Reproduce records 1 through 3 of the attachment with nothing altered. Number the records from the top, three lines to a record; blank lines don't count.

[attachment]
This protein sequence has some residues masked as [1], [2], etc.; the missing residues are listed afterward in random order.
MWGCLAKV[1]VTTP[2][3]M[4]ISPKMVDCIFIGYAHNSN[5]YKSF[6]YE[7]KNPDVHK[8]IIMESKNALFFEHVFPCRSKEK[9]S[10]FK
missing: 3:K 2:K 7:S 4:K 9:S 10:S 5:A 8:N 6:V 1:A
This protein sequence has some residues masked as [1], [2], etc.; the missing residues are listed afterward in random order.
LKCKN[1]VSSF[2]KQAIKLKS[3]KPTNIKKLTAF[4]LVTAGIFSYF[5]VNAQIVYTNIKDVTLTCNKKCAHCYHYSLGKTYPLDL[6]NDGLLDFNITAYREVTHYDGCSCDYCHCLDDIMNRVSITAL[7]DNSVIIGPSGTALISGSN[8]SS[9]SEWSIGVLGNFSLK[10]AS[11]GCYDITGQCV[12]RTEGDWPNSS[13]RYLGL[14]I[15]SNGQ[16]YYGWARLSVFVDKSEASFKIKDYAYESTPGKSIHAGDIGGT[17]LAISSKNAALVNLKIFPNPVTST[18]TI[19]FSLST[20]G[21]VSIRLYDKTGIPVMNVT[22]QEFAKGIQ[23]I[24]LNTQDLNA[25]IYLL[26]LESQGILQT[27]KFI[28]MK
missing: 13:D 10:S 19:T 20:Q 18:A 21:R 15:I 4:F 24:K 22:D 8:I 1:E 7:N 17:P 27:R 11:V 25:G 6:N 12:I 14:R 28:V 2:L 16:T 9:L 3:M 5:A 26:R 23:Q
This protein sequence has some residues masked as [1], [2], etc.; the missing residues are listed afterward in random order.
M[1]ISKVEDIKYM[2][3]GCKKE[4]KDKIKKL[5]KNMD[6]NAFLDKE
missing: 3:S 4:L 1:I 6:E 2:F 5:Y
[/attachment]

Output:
This protein sequence has some residues masked as [1], [2], etc.; the missing residues are listed afterward in random order.
MWGCLAKV[1]VTTP[2][3]M[4]ISPKMVDCIFIGYAHNSN[5]YKSF[6]YE[7]KNPDVHK[8]IIMESKNALFFEHVFPCRSKEK[9]S[10]FK
missing: 3:K 2:K 7:S 4:K 9:S 10:S 5:A 8:N 6:V 1:A
This protein sequence has some residues masked as [1], [2], etc.; the missing residues are listed afterward in random order.
LKCKN[1]VSSF[2]KQAIKLKS[3]KPTNIKKLTAF[4]LVTAGIFSYF[5]VNAQIVYTNIKDVTLTCNKKCAHCYHYSLGKTYPLDL[6]NDGLLDFNITAYREVTHYDGCSCDYCHCLDDIMNRVSITAL[7]DNSVIIGPSGTALISGSN[8]SS[9]SEWSIGVLGNFSLK[10]AS[11]GCYDITGQCV[12]RTEGDWPNSS[13]RYLGL[14]I[15]SNGQ[16]YYGWARLSVFVDKSEASFKIKDYAYESTPGKSIHAGDIGGT[17]LAISSKNAALVNLKIFPNPVTST[18]TI[19]FSLST[20]G[21]VSIRLYDKTGIPVMNVT[22]QEFAKGIQ[23]I[24]LNTQDLNA[25]IYLL[26]LESQGILQT[27]KFI[28]MK
missing: 13:D 10:S 19:T 20:Q 18:A 21:R 15:I 4:F 24:K 22:D 8:I 1:E 7:N 17:P 27:R 11:V 25:G 6:N 12:I 14:R 28:V 2:L 16:T 9:L 3:M 5:A 26:R 23:Q
This protein sequence has some residues masked as [1], [2], etc.; the missing residues are listed afterward in random order.
M[1]ISKVEDIKYM[2][3]GCKKE[4]KDKIKKL[5]KNMD[6]NAFLDKE
missing: 3:S 4:L 1:I 6:E 2:F 5:Y